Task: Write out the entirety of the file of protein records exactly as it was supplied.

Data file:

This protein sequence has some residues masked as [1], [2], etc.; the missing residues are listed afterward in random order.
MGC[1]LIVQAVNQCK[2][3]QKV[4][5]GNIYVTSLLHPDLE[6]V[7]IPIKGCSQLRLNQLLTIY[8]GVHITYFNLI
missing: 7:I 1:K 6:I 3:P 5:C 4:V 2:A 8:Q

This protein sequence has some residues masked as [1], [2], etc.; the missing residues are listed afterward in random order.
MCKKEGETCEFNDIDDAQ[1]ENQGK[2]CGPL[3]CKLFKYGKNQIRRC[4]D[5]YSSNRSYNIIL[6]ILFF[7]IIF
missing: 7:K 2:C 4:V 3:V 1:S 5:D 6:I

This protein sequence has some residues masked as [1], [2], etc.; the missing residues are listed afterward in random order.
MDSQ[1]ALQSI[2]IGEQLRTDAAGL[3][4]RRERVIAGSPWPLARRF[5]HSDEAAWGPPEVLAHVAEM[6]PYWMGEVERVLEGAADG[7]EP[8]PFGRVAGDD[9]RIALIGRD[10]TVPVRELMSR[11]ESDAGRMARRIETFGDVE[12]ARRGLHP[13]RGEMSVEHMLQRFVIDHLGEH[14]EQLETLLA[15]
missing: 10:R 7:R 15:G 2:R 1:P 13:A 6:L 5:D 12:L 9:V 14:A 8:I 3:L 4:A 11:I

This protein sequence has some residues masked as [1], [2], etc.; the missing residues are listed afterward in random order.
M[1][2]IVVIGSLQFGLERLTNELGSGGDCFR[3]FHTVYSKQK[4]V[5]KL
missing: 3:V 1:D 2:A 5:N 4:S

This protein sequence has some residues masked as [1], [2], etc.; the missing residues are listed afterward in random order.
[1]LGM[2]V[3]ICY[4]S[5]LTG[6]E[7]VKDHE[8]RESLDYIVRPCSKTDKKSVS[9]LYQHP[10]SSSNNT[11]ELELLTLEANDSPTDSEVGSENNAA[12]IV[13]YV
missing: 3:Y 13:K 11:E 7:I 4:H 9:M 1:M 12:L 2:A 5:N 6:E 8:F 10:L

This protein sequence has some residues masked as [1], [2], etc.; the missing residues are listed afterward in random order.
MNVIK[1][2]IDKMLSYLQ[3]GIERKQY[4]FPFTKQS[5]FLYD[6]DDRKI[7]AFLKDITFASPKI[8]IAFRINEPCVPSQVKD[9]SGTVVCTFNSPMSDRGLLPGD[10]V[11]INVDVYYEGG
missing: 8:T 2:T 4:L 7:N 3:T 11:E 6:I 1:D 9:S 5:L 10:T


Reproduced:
This protein sequence has some residues masked as [1], [2], etc.; the missing residues are listed afterward in random order.
MGC[1]LIVQAVNQCK[2][3]QKV[4][5]GNIYVTSLLHPDLE[6]V[7]IPIKGCSQLRLNQLLTIY[8]GVHITYFNLI
missing: 7:I 1:K 6:I 3:P 5:C 4:V 2:A 8:Q

This protein sequence has some residues masked as [1], [2], etc.; the missing residues are listed afterward in random order.
MCKKEGETCEFNDIDDAQ[1]ENQGK[2]CGPL[3]CKLFKYGKNQIRRC[4]D[5]YSSNRSYNIIL[6]ILFF[7]IIF
missing: 7:K 2:C 4:V 3:V 1:S 5:D 6:I

This protein sequence has some residues masked as [1], [2], etc.; the missing residues are listed afterward in random order.
MDSQ[1]ALQSI[2]IGEQLRTDAAGL[3][4]RRERVIAGSPWPLARRF[5]HSDEAAWGPPEVLAHVAEM[6]PYWMGEVERVLEGAADG[7]EP[8]PFGRVAGDD[9]RIALIGRD[10]TVPVRELMSR[11]ESDAGRMARRIETFGDVE[12]ARRGLHP[13]RGEMSVEHMLQRFVIDHLGEH[14]EQLETLLA[15]
missing: 10:R 7:R 15:G 2:R 1:P 13:A 6:L 5:D 12:L 9:V 14:A 8:I 3:L 4:A 11:I

This protein sequence has some residues masked as [1], [2], etc.; the missing residues are listed afterward in random order.
M[1][2]IVVIGSLQFGLERLTNELGSGGDCFR[3]FHTVYSKQK[4]V[5]KL
missing: 3:V 1:D 2:A 5:N 4:S

This protein sequence has some residues masked as [1], [2], etc.; the missing residues are listed afterward in random order.
[1]LGM[2]V[3]ICY[4]S[5]LTG[6]E[7]VKDHE[8]RESLDYIVRPCSKTDKKSVS[9]LYQHP[10]SSSNNT[11]ELELLTLEANDSPTDSEVGSENNAA[12]IV[13]YV
missing: 3:Y 13:K 11:E 7:I 4:H 9:M 1:M 12:L 2:A 5:N 6:E 8:F 10:L

This protein sequence has some residues masked as [1], [2], etc.; the missing residues are listed afterward in random order.
MNVIK[1][2]IDKMLSYLQ[3]GIERKQY[4]FPFTKQS[5]FLYD[6]DDRKI[7]AFLKDITFASPKI[8]IAFRINEPCVPSQVKD[9]SGTVVCTFNSPMSDRGLLPGD[10]V[11]INVDVYYEGG
missing: 8:T 2:T 4:L 7:N 3:T 11:E 6:I 1:D 9:S 5:L 10:T